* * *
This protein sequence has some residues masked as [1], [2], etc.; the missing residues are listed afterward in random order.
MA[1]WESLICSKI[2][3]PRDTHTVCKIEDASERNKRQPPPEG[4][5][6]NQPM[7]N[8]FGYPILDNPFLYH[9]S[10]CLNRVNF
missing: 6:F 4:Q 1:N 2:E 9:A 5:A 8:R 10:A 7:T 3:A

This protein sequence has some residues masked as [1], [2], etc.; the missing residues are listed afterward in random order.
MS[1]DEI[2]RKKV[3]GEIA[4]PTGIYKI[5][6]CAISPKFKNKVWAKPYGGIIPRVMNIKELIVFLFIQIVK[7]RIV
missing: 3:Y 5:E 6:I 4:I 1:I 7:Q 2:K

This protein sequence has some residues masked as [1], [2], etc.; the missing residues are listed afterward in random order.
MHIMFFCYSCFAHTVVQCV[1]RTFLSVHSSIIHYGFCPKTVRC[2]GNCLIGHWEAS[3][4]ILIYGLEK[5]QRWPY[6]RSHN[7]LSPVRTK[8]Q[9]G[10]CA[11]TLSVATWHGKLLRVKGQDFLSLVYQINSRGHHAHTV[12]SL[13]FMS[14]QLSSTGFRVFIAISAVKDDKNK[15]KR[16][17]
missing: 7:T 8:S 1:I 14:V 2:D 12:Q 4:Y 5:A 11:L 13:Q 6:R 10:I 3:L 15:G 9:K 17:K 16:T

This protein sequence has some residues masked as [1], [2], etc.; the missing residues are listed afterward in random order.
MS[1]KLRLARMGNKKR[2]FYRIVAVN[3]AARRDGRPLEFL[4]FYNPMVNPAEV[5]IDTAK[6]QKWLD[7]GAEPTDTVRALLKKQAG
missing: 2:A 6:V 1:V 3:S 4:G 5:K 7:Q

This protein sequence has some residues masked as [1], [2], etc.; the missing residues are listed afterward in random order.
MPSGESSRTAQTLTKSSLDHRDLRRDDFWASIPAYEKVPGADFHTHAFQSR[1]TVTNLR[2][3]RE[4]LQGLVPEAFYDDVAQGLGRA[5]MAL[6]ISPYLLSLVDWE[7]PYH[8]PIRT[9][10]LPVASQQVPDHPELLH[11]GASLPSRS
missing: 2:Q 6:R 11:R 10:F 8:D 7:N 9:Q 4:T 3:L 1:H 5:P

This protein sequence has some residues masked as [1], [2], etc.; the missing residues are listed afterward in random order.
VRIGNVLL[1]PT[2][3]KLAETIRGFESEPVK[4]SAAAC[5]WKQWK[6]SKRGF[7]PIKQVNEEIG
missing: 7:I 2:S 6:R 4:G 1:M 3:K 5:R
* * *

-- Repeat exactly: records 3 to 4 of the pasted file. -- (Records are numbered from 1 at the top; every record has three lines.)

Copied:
This protein sequence has some residues masked as [1], [2], etc.; the missing residues are listed afterward in random order.
MHIMFFCYSCFAHTVVQCV[1]RTFLSVHSSIIHYGFCPKTVRC[2]GNCLIGHWEAS[3][4]ILIYGLEK[5]QRWPY[6]RSHN[7]LSPVRTK[8]Q[9]G[10]CA[11]TLSVATWHGKLLRVKGQDFLSLVYQINSRGHHAHTV[12]SL[13]FMS[14]QLSSTGFRVFIAISAVKDDKNK[15]KR[16][17]
missing: 7:T 8:S 1:I 14:V 2:D 12:Q 4:Y 5:A 11:L 13:Q 6:R 10:I 3:L 15:G 9:K 17:K 16:T

This protein sequence has some residues masked as [1], [2], etc.; the missing residues are listed afterward in random order.
MS[1]KLRLARMGNKKR[2]FYRIVAVN[3]AARRDGRPLEFL[4]FYNPMVNPAEV[5]IDTAK[6]QKWLD[7]GAEPTDTVRALLKKQAG
missing: 2:A 6:V 1:V 3:S 4:G 5:K 7:Q